Reference the article of Dr Nirmala Chandrahasen ( The Island 12 June)
Posted on June 16th, 2020


The Editor

The Island,

Reference the article of Dr Nirmala Chandrahasen (  The Island 12 June), I wish to draw the attention of the readers to the very important fact that the Presidential Task Forces was appointed for the survey and preservation of archaeological sites in the EAST. Therefore , any discussion on the Task Force should consider to concentrate to identify the geography and the history of the Eastern province, if one was to survey the historically important locations.

The term and the area of Eastern province was created by the British rulers in  1833.. Before that the area came under the rule of the Sinhalese kings ,but never under the invading forces from India except for very small areas for a short spell of time. The Portuguese did not posses any territory in the East other than a small port in Trincomalee. And ,the Dutch Governor Ryckloff Van Goens in his memoir in 1663 mentioned that ‘ the country between the Walwe and Tiriquenamalee is entirely inhabited by King Rajasinghe’s people” Until the Sinhala- British Treaty -the Kandyan Convention-the British administered only the Maritime Districts ‘ ( Colombo, Kalutara, Galle, Matara, Hambantotta, Chilaw, Batticaloa, Trincomalee and Jaffnapatam. Delft ,Wanni and Mannar).  Until, well into the nineteenth century we do not come across ‘ Tamils’ in the east but ‘Malabars’ who were from the Kerala coast.

Dr John Davy who served in the British army from Aug 1816 to February 1820  wrote in his ‘An account of the Interior of Ceylon and its Inhabitants’ , that Malabars and Moors are ‘foreigners naturalized ‘ and former are confined principally to Northern and Eastern maritime provinces.  Most of the Muslims living in these areas were settled down by King Senarath of Kandy when they were expelled by the Portuguese from the South-West.

The Eastern province was created to dismember the Kandyan province in order to weaken the ‘national feeling ’ of the Kandyans …The heartland of the old irrigation civilization of the Sinhalese was broken up ,and part of it-Anurdhapura region or Nuwaralalviya -was attached to Jaffna, Mannar and Mulative to form the Northern province . ..The other part Thamankaduwa was linked with Trincomleee and Batticoloa to form the Eastern province” (Dr K,M.De Silva)

In the reports on Forest Administration of Ceylon by F.D.A Vincent published as Sessional Paper XL 11 of 1882 the gradual spread of Tamils down the coasts especially in the East is mentioned. It is obvious from theses facts that there were hardly any Tamil settlements in the East before 19th century and therefore it is not scientific to ascertain that there are places of ancient archaeological importance of Tamils in the Eastern province. Of course , there may be the places which were constructed since the 19th century and an odd reference to a foreign -South Indian – king or an emissary in the inscription such as in the case of Velgam vehera. The inscription says that ‘the chola king’ made the offerings to the Lord Buddha While the inscription provides a vital clue, that  cannot establish the existence of a Hindu Kovil in Velgam vehera.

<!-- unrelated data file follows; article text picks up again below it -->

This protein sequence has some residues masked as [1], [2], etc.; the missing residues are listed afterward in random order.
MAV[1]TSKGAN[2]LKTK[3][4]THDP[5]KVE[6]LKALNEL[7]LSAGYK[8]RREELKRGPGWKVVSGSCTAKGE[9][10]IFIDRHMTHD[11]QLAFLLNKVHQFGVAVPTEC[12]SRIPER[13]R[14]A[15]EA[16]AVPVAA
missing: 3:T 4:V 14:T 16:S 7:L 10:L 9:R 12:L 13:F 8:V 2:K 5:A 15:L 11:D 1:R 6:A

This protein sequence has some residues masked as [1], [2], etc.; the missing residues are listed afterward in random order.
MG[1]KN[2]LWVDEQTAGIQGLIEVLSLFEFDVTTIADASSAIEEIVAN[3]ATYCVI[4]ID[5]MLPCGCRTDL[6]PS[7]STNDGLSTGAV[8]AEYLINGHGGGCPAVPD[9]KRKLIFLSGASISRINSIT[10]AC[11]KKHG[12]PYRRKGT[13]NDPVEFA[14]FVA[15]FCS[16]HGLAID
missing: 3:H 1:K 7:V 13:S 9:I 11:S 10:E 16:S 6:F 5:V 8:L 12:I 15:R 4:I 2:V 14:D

As Dr Chandrahasen asserts the Task Force should have the shared heritage which is a noble sentiment. But, at the same time the Task Force should seek the truth behind these archaeological places and try to preserve and restore same for the benefit of the posterity.

Some of the Sinhala Buddhist archaeological sites, out of many which had been wilfully damaged or are encroached upon by interested groups are given below specifically for the attention of the Task Force.1

1 Muhudu Maha Viharyra.  2 Diga Vaapi   3 Velgam Vehera 4 Siriwaddana Bodhi Tree – Klliveddi

4,Gokanna Vihara-Trincomalee  4 Monastery -Kuccveli  5-Monastery- Sembimalai

6 Monastery- Vilankulam 7  Cave Temple- Puliyankulama  8 Vihara – Ettama, Potuvil

9  Monastery -Sangamkande 10. Vihara – Kottadicolai   11. Buddha statues- Nilaveri

12 Monastery- Nellogala  13 Monastery – Taravakulam  14 Stupa –  Kirimeti Aru

15 Stupa- Samudragiri  16 Monastery – Snethrawewa  17. Monastery- Rahathgala or Santimalai

18. Monastery- Kanchikudichchi Aru

While sharing the noble expectations of Dr Chandrahasen as to the methods to be adopted by the Task Force to reduce the disturbance to the farmers and others who live in the concerned areas, we would like to request the Task Force to take due action to earmark, preserve and protect the sites as an important task to fill the unenviable void existing in the history of the East of the island.

PS Ven Buddhgosaha was not a member of the Tamil ethnic group but of a Telegu ethnicity.


One Response to “Reference the article of Dr Nirmala Chandrahasen ( The Island 12 June)”

  1. Ratanapala Says:

    It is the customary practice of Tamil writers to creep into a conversation as if wanting to participate in good faith, but in the process take the conversation into areas that has no validity in the written history or in discovered archaeology.

    This is a ploy they have used time and again to distort history. Later others would take these as historical antecedents mischievously and write more untruths to distort the actual history. Some of these writings end up in foreign libraries as source material for future research. The unwary student will use these as research material and ends up citing these as sources of their research work and the process continues ad infinitum!

    Tamil history in Sri Lanka is full of these fabrications.

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